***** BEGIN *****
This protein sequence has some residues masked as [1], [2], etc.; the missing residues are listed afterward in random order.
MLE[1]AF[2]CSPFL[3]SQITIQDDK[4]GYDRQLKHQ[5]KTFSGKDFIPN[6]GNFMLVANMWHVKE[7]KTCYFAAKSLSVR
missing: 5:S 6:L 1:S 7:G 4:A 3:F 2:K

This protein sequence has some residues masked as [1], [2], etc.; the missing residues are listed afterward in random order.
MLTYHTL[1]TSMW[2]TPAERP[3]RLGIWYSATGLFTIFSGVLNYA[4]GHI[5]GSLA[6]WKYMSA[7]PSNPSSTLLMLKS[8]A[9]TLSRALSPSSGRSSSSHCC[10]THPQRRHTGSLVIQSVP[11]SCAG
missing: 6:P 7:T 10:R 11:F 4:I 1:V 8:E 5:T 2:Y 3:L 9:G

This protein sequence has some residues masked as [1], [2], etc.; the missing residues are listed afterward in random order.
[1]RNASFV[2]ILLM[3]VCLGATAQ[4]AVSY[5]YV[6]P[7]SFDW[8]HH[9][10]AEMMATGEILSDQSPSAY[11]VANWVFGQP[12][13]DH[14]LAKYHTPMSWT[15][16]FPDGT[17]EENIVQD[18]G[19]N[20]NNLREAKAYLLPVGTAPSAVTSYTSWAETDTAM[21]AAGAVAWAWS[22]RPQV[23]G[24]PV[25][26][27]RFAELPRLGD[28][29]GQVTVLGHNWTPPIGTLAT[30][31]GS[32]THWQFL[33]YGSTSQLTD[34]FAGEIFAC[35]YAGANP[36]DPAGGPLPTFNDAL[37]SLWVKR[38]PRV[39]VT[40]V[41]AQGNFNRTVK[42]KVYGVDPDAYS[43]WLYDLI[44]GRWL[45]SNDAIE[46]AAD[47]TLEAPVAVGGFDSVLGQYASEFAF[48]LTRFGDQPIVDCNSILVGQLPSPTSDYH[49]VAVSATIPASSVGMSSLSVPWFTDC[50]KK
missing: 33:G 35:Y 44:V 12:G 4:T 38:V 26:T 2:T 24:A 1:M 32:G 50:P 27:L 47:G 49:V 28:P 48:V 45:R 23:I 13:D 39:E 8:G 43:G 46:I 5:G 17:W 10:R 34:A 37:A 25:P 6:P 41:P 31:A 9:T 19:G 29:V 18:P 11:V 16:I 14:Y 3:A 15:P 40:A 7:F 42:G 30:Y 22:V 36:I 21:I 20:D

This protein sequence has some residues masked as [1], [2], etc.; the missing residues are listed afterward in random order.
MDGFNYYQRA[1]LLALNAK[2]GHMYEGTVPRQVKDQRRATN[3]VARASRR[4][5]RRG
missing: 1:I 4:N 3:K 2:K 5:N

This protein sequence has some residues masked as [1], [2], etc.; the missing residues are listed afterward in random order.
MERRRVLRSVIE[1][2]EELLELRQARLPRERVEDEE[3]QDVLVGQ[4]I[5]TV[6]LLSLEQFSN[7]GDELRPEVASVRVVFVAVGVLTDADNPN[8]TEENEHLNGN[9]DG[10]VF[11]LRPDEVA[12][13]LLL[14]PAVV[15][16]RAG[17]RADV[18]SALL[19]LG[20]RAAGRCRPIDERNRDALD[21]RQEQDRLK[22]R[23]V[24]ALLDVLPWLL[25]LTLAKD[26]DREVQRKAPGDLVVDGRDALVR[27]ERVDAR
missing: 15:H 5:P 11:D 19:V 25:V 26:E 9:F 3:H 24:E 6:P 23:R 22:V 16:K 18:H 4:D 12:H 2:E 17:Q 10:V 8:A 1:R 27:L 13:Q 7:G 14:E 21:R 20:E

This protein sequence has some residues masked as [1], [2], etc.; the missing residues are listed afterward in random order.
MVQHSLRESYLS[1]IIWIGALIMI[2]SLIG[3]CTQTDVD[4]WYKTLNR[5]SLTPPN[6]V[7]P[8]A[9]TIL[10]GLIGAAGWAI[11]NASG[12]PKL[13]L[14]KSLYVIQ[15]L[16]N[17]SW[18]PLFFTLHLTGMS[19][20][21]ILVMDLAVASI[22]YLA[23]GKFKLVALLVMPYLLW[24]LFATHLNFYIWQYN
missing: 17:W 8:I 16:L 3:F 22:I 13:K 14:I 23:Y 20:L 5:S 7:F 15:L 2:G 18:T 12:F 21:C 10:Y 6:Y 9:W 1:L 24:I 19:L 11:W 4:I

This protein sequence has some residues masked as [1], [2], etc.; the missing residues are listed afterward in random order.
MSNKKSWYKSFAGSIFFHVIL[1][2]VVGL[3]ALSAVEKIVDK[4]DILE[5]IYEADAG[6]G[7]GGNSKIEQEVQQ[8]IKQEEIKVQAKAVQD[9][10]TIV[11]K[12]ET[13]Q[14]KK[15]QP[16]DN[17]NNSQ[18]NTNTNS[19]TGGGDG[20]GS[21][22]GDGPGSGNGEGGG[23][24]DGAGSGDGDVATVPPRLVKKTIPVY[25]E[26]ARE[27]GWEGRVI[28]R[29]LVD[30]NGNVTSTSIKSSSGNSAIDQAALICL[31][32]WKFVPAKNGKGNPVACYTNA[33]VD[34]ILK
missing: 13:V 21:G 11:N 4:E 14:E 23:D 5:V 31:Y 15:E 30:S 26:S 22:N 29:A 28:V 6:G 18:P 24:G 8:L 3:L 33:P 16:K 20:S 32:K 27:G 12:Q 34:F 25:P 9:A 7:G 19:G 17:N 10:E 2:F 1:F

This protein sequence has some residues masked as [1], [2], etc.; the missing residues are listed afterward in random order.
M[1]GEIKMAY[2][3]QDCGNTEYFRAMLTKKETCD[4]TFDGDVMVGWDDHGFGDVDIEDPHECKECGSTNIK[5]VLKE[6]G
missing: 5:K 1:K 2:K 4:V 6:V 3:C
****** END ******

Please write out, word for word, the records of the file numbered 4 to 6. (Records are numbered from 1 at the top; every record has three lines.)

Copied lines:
This protein sequence has some residues masked as [1], [2], etc.; the missing residues are listed afterward in random order.
MDGFNYYQRA[1]LLALNAK[2]GHMYEGTVPRQVKDQRRATN[3]VARASRR[4][5]RRG
missing: 1:I 4:N 3:K 2:K 5:N

This protein sequence has some residues masked as [1], [2], etc.; the missing residues are listed afterward in random order.
MERRRVLRSVIE[1][2]EELLELRQARLPRERVEDEE[3]QDVLVGQ[4]I[5]TV[6]LLSLEQFSN[7]GDELRPEVASVRVVFVAVGVLTDADNPN[8]TEENEHLNGN[9]DG[10]VF[11]LRPDEVA[12][13]LLL[14]PAVV[15][16]RAG[17]RADV[18]SALL[19]LG[20]RAAGRCRPIDERNRDALD[21]RQEQDRLK[22]R[23]V[24]ALLDVLPWLL[25]LTLAKD[26]DREVQRKAPGDLVVDGRDALVR[27]ERVDAR
missing: 15:H 5:P 11:D 19:V 25:V 26:E 9:F 3:H 24:E 6:P 23:R 22:V 16:K 18:H 4:D 12:H 2:E 17:Q 10:V 8:A 1:R 27:L 13:Q 7:G 14:E 21:R 20:E

This protein sequence has some residues masked as [1], [2], etc.; the missing residues are listed afterward in random order.
MVQHSLRESYLS[1]IIWIGALIMI[2]SLIG[3]CTQTDVD[4]WYKTLNR[5]SLTPPN[6]V[7]P[8]A[9]TIL[10]GLIGAAGWAI[11]NASG[12]PKL[13]L[14]KSLYVIQ[15]L[16]N[17]SW[18]PLFFTLHLTGMS[19][20][21]ILVMDLAVASI[22]YLA[23]GKFKLVALLVMPYLLW[24]LFATHLNFYIWQYN
missing: 17:W 8:I 16:L 3:F 22:I 13:K 14:I 23:Y 20:L 5:S 7:F 15:L 2:G 18:T 12:F 21:C 10:Y 6:Y 9:W 1:L 24:I 19:L 11:W 4:I